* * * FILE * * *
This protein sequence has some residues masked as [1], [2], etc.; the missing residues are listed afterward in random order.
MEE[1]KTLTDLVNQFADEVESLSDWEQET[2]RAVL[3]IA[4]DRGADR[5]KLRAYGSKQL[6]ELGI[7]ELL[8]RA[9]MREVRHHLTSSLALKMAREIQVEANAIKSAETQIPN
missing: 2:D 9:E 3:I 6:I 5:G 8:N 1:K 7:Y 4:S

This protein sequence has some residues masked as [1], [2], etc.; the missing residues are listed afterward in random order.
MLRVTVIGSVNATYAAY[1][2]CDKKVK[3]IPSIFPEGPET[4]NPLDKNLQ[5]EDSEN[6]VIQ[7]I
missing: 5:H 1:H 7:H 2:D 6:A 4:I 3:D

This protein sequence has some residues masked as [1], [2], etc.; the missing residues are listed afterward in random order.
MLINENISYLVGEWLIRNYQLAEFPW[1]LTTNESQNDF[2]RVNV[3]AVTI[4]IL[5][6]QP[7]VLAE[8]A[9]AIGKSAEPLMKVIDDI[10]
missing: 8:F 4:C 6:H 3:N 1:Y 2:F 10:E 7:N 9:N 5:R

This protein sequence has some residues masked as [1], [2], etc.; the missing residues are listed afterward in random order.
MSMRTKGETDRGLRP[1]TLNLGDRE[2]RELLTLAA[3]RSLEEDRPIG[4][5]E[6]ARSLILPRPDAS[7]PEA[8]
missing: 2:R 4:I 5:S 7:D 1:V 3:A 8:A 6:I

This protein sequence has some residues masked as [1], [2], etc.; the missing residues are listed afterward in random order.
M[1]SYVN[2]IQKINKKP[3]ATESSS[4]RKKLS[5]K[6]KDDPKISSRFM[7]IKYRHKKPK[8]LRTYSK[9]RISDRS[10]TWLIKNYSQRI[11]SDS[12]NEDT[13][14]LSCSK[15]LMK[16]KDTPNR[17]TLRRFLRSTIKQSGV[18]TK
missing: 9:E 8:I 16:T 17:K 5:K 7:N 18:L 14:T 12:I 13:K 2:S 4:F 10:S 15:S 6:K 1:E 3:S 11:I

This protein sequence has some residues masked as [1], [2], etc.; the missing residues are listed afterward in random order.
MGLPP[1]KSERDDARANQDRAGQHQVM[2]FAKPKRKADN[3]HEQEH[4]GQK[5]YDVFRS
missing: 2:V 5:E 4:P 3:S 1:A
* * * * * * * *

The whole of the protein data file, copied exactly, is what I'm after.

This protein sequence has some residues masked as [1], [2], etc.; the missing residues are listed afterward in random order.
MEE[1]KTLTDLVNQFADEVESLSDWEQET[2]RAVL[3]IA[4]DRGADR[5]KLRAYGSKQL[6]ELGI[7]ELL[8]RA[9]MREVRHHLTSSLALKMAREIQVEANAIKSAETQIPN
missing: 2:D 9:E 3:I 6:I 5:G 8:N 1:K 7:Y 4:S

This protein sequence has some residues masked as [1], [2], etc.; the missing residues are listed afterward in random order.
MLRVTVIGSVNATYAAY[1][2]CDKKVK[3]IPSIFPEGPET[4]NPLDKNLQ[5]EDSEN[6]VIQ[7]I
missing: 5:H 1:H 7:H 2:D 6:A 4:I 3:D

This protein sequence has some residues masked as [1], [2], etc.; the missing residues are listed afterward in random order.
MLINENISYLVGEWLIRNYQLAEFPW[1]LTTNESQNDF[2]RVNV[3]AVTI[4]IL[5][6]QP[7]VLAE[8]A[9]AIGKSAEPLMKVIDDI[10]
missing: 8:F 4:C 6:H 3:N 1:Y 2:F 10:E 7:N 9:N 5:R

This protein sequence has some residues masked as [1], [2], etc.; the missing residues are listed afterward in random order.
MSMRTKGETDRGLRP[1]TLNLGDRE[2]RELLTLAA[3]RSLEEDRPIG[4][5]E[6]ARSLILPRPDAS[7]PEA[8]
missing: 2:R 4:I 5:S 7:D 1:V 3:A 8:A 6:I

This protein sequence has some residues masked as [1], [2], etc.; the missing residues are listed afterward in random order.
M[1]SYVN[2]IQKINKKP[3]ATESSS[4]RKKLS[5]K[6]KDDPKISSRFM[7]IKYRHKKPK[8]LRTYSK[9]RISDRS[10]TWLIKNYSQRI[11]SDS[12]NEDT[13][14]LSCSK[15]LMK[16]KDTPNR[17]TLRRFLRSTIKQSGV[18]TK
missing: 9:E 8:I 16:T 17:K 5:K 7:N 18:L 14:T 12:I 13:K 2:S 4:F 10:S 15:S 6:K 1:E 3:S 11:I

This protein sequence has some residues masked as [1], [2], etc.; the missing residues are listed afterward in random order.
MGLPP[1]KSERDDARANQDRAGQHQVM[2]FAKPKRKADN[3]HEQEH[4]GQK[5]YDVFRS
missing: 2:V 5:E 4:P 3:S 1:A